“A lot of businesses don’t apply for funding because they don’t think they’ll get it,” says Richard Bearman. “We want to make people aware that support is there.”
Bearman is Managing Director of Start Up Loans, a division of the British Business Bank. Backed by the Department of Business Energy and Industrial Strategy, the bank aims to support up to 33,000 businesses over the next three years with loans of between £500 and £25,000. It’s all part of the U.K. government’s plan to foster entrepreneurship.
But there’s a problem of a sort. As Bearman sees it, businesses that could benefit from financial support are often reluctant to apply for debt finance. To encourage them to take the first step, Start Up Loans this week launched its latest Ambassador programme.
The idea is a simple one. Start Up Loans has selected 12 companies – one from each of the UK regions – to share their stories. All have enjoyed success having secured loans from the government-backed bank and its delivery partners. Their stories, Bearman hopes, will spur other startups to explore their funding options.
Importantly, the ambassador companies are drawn from a diverse range of sectors and backgrounds. They include a camel milk company (Tribal Milk), a lingerie company for women who have had mastectomies (Valiant Lingerie) and climbing wall company, Tide Climbing Centre.
Why So Shy?
So why is an ambassador program of this sort required? Are entrepreneurs really so shy when it comes to chasing funding?
We’ve all grown accustomed to high profile startups – often but not exclusively in the tech sector – wearing their equity funding as a badge of honour. From the Seed stage to Series A and beyond, their growth is fuelled by angels and VC cash.
But equity-funded startups represent only a small subset of business formations. They attract equity because their plan is to grow rapidly and provide an exit for their backers. The majority of newly created companies aren’t on that track. Yes, they want to thrive but they aren’t necessarily focused on the kind of growth that would attract angels and VCs. For them, debt finance is usually the best option. But often they are reluctant to subject their ideas to the scrutiny of lenders.
Bearman says fear of rejection is an obvious deterrent. “Nobody likes to be told no,” he says. “Being declined is an emotional thing.”
Arguably there is more than bruised pride at stake. While a “yes” might validate the business model, a “no” could shake the confidence of an inexperienced entrepreneur. “Applying for a loan can be intimidating,” says Bearman. “And that can put people off.”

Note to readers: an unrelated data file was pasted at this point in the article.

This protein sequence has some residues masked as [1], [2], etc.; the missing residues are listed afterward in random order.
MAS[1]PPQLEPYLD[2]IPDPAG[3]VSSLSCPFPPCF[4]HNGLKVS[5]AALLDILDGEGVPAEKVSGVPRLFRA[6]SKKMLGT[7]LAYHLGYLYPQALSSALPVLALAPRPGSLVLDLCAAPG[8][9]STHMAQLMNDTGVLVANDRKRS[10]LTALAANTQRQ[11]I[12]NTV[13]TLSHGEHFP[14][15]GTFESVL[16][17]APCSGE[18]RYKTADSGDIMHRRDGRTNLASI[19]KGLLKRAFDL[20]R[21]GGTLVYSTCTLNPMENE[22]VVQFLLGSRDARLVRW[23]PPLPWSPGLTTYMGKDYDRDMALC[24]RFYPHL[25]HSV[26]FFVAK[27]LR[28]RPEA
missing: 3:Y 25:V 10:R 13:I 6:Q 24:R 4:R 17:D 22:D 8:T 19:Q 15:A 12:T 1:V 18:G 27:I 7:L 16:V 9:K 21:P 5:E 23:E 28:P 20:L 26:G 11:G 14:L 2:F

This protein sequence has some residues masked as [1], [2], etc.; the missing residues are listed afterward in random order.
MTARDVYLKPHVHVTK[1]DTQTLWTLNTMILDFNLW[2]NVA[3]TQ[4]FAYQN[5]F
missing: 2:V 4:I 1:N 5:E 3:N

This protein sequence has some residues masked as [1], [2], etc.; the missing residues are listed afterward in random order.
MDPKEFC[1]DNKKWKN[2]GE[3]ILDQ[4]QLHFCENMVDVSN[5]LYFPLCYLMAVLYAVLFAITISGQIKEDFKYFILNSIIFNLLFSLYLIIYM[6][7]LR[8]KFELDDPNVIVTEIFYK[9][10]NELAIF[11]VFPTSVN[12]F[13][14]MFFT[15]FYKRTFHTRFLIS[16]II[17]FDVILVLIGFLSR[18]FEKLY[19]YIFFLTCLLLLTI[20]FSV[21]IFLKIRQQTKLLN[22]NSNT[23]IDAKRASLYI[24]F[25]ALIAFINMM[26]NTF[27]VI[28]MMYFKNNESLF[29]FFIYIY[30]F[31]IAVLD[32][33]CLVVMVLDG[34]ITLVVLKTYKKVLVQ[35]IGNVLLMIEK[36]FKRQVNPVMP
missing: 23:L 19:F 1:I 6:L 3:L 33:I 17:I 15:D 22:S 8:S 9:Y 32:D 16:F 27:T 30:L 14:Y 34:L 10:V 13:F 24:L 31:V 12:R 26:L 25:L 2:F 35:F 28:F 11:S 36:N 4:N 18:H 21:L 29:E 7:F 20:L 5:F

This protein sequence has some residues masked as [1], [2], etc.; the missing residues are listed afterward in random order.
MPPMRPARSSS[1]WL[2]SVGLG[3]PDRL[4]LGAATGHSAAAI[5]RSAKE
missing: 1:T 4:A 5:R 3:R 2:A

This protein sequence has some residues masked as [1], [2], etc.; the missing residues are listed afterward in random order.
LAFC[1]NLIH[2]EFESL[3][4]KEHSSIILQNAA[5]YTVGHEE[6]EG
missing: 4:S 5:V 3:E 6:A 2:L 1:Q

Start Up Loans takes a different approach from most banks. Working with partners it offers mentorship and support ahead of loan applications being made. In doing so, it helps businesses to hone their business plans. “We talk to them about things like cash flow and how to become creditworthy,” says Bearman.
As he acknowledges, not every applicant will be successful, even after mentoring. Some will decide themselves to go away and rethink their plans. But crucially Start Up Loans is prepared to go the extra mile to provide help. “We do say no – these are loans not grants – but we are also prepared to take more risks.
Another important message is that cultural differences can be catered for. For instance, the aforementioned Tidal Milk required a Sharia-compliant loan. “A lot of people might see the need for sharia-compliance is a barrier,” says Bearman. “But it isn’t.
For their part, the Ambassadors benefit from the publicity of a national launch. “And they also have a chance to interact with each other,” says Bearman.
Ultimately, the success of the program will be measured by the degree to which it has raised the profile of Start Up Loans and helped to unlock what Bearman describes as “hidden demand” for funding.” But arguably, the wider point is that we shouldn’t always be judging the health of the start-up economy in terms of VCs, scaleups and unicorns. There are many businesses – often embedded in their communities – that will grow faster and create more jobs if they feel confident enough to raise even small amounts of capital.